Chapter 12. Nice Garage. Where’s the House?

Given the project has entered a new phase—I finally live here—I figured a new chapter was in order. It feels as though I've entered a new chapter in my life, at least. 9 May 2019 I moved in, even though I didn't have a Certificate of Occupancy (temporary or otherwise) at the time; the Township has been most gracious in their willingness to work with me as I battle with the County Health Department to secure their blessing.

Originally I was reserving Chapter 12 for the house's completion, but that could still be a year or more away given the rate at which things are accomplished these days. Now it's time to savor the bright side of where I live; even though it's not finished, it's at least safe, sound and fully functional. Whenever I think that I'm woefully behind schedule, I must remind myself that I'm not on a schedule, and never have been. And those two years spent living in a tiny cabin are now just a memory (albeit not a pleasant one).

The chapter title is actually something that some first-time visitors have uttered when they pulled up the driveway, since all you can see from there is the garage; the rest of the house is tucked down in a Red Fox Ravine, out of sight. To be honest, I never planned for the house to "deceive" visitors this way, but I enjoy the joke nonetheless; it's fun to watch their faces as they step inside and are drawn down the stairs into the living space by the view—which has been known to hypnotize people into staying hours longer than they'd planned. After a while, I'll say to my guests, "Now you understand why I did what I did," and the response is always a wide-eyed nod and a broad smile. Recently an architect friend paid my home a visit and declared its design was "genius," and asked if he could "steal" it; that certainly pumped up my pride.

Perfect example: on 16 August 2019 a UPS driver who's been coming here for years was making a delivery, and after realizing this was where I lived, he confessed he honestly thought the garage was all I'd built so far, and that I'd be getting around to building the house one of these years (he thought it was going where the camper was parked). When I talked him into taking a few minutes off for a quick tour of the house, I thought his head was going to explode when he saw the living space and, more particularly, the view. Plus, he couldn't believe how cool and comfortable the house was—especially since the AC was off and it was a toasty afternoon. He helped justify everything I've done.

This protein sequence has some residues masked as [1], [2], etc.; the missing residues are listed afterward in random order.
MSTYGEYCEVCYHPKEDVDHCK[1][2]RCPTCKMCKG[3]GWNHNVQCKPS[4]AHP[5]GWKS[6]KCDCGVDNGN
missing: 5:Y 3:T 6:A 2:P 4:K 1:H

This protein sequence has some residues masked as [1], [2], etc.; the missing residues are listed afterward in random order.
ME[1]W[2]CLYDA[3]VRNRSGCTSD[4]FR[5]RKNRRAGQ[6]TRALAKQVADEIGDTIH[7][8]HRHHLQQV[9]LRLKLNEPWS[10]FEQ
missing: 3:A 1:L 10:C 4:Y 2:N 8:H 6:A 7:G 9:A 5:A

Recently I shot a panoramic image of the main living area to see if I could convey the 180°-plus view of nothing but woods. The second image was taken through the windows, as if the house was invisible. Click for enlargements. It genuinely makes me feel incredibly blessed that I can do what I'm doing where I'm doing it, and it's inspired me to work that much harder to finish the place before I die. And also to invite people—those who appreciate this sort of environment, at least—up to the property to enjoy it with me.

One of the final major additions to the space was the wood stove, which involved a curious little adventure all its own.

I also built my own coffee table, and plan on building other furniture.

The only major downside to the house design (so far)? The steel roof has turned it into a cell phone black hole—I literally must go outside to talk to anyone. As if that really bothers me much!


There have been many—far and away too many. Getting permanent electric service proved to be five times costlier than it would have had I been able to install it the year before. The process of obtaining a Temporary Certificate of Occupancy has taken over a year and isn't over yet. And so on and so on. I'd fully anticipated encountering speed bumps when work resumed, but I wasn't prepared for so many things to become such herculean efforts. There have been days when I've wondered if I'd be able to carry on with the project.

Where To from Here?

See the latest news for a running diary of progress. Or, explore the website from the Site Map—there are over 200 pages plus over 2,000 images and counting. The latest additions include:

Chapter 11 <> Chapter 13

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